Camshaft TimeLivernois actually offers up three different camshafts that they recommend for various applications. Of course, custom-designed cams are readily available from Livernois as well, but Dan has had good luck with his Stage I-III camshafts for the typical LS2 customer. The stock cam and Livernois cam dimensions look like this:
Stock: 204/211 @ .050 .525 lift (116 lobe separation angle)Stage I: 218/220 @ .050 .570 lift (114 lobe separation angle)Stage II: 232/236 @ .050 .600 lift (114 lobe separation angle)Stage III: 242/248 @ .050 .620 lift (114 lobe separation angle)
As delivered (and tested in this story), the cams are based on a 114-degree lobe separation. For most nitrous or forced induction applications, Livernois recommends the same camshaft dimensions but with a 110-degree lobe separation, which will knock down some cylinder pressure due to less overlap. Dan explained the differences for us:
"The overall peak number might be real similar in both cams. From 2,000 to 4,500 rpm, you might see 10 to 15 ft-lbs better on a 110 to 112 lobe separation vs. 114. You'd see that increase in torque for that whole area under the curve until you reach the 5,000-rpm range. Then, the curves might be line for line. After a peak of let's say 6,400 rpm, you might see the 110- to 112-lobe separation camshaft carry the horsepower curve farther before falling off, but not necessarily a bigger number. That's what we see on the engine dyno. The simple way of thinking about it would be if you could take the hp/tq curve at the beginning and at the end, and bend them up-you would effectively provide the result we see."
Starting with the Stage I cam, which is where our modifications began, you get a cam designed for significant power increase with very little sacrifice to the characteristics that make the LS2 such a great street engine. Dan designed the cam to have a very flat torque curve with an increase in top end horsepower while retaining good drivability. Again, the naturally aspirated version of this cam runs a 114-lobe separation angle to complement the airflow of the stock head. "It makes the cam think it's bigger than it is for a naturally aspirated car," Dan told us.
Our numbers for just the Stage I Livernois cam uncovered impressive potential in the LS2. Peak numbers rang out at 494.4 hp at 6,400 rpm and 450 lb-ft of torque at 5,200 rpm. That's a quick, 90hp pop for just a cam change! Torque numbers were up at peak, with only a slight loss down low-369.8 lb-ft at 3,000 rpm, showing that the engine will still offer good grunt with the cam. More interesting is the useable area under the curve and how much more useable rpm the engine picks up. With this cam, you won't need to shift the car until well past 6,500 versus peak numbers of 5,300 rpm for the stocker. Not only will you gain big power, but with an additional 1,000 rpm to use in each gear, the car will feel stupid fast.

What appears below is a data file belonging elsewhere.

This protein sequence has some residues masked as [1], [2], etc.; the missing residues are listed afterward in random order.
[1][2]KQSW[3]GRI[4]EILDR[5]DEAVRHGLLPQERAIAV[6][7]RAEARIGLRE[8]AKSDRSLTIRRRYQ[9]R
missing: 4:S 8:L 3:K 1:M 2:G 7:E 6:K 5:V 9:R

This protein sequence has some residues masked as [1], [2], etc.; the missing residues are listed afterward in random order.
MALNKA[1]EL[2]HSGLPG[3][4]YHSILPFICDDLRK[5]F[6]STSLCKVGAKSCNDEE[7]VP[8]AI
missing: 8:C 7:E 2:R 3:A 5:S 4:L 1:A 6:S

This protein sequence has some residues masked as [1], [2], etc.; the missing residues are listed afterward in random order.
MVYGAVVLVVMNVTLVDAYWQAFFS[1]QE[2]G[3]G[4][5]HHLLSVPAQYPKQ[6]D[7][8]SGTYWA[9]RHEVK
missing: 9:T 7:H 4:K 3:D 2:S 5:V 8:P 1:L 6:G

As for the tune, Dan used the stock GM computer (no FAST, Accel, etc.) with proprietary GM software to keep the air/fuel ratio right at 12.5 to 12.7:1. The factory tune in our baseline numbers was 12.5:1, so you can see there isn't any "tuning magic" in the reported number set. However, as we alluded to earlier, Dan did tune the engine to correct for the stock computer pulling timing during the run, which would account for the aforementioned 10 to 15hp difference.
Next up was the Stage II Livernois Motorsports camshaft that offers up a healthy .600-inch of lift on the valves. Similar to the Stage I cam, the Stage II piece offered a more aggressive profile to help fill the cylinders and make more power. It did a great job, upping the LS2 to 500.2 hp at 6,400 rpm and 449.8 lb-ft at 5,000 rpm. While the hp was up (5.8) and the torque stayed steady, we were starting to realize that we were out of cylinder head. Good thing that Dan had planned for that.
Head GamesWithout question, the LS2 responds very nicely to a high performance camshaft. With that data firmly in our pocket, we got to work examining the different cylinder head options an LS2 owner has. The stock heads are obviously working well on the production engine, but head porting is one proven method to extract more horsepower/torque through better airflow velocity and volume. Livernois Motorsports employs several master head porters, and their computer numerical control (CNC) porting is a state-of-the-art duplication of their designs. In addition, once you start playing with camshafts, other pieces of the engine (most notably the valve springs) need to be upgraded to deal with increased lift.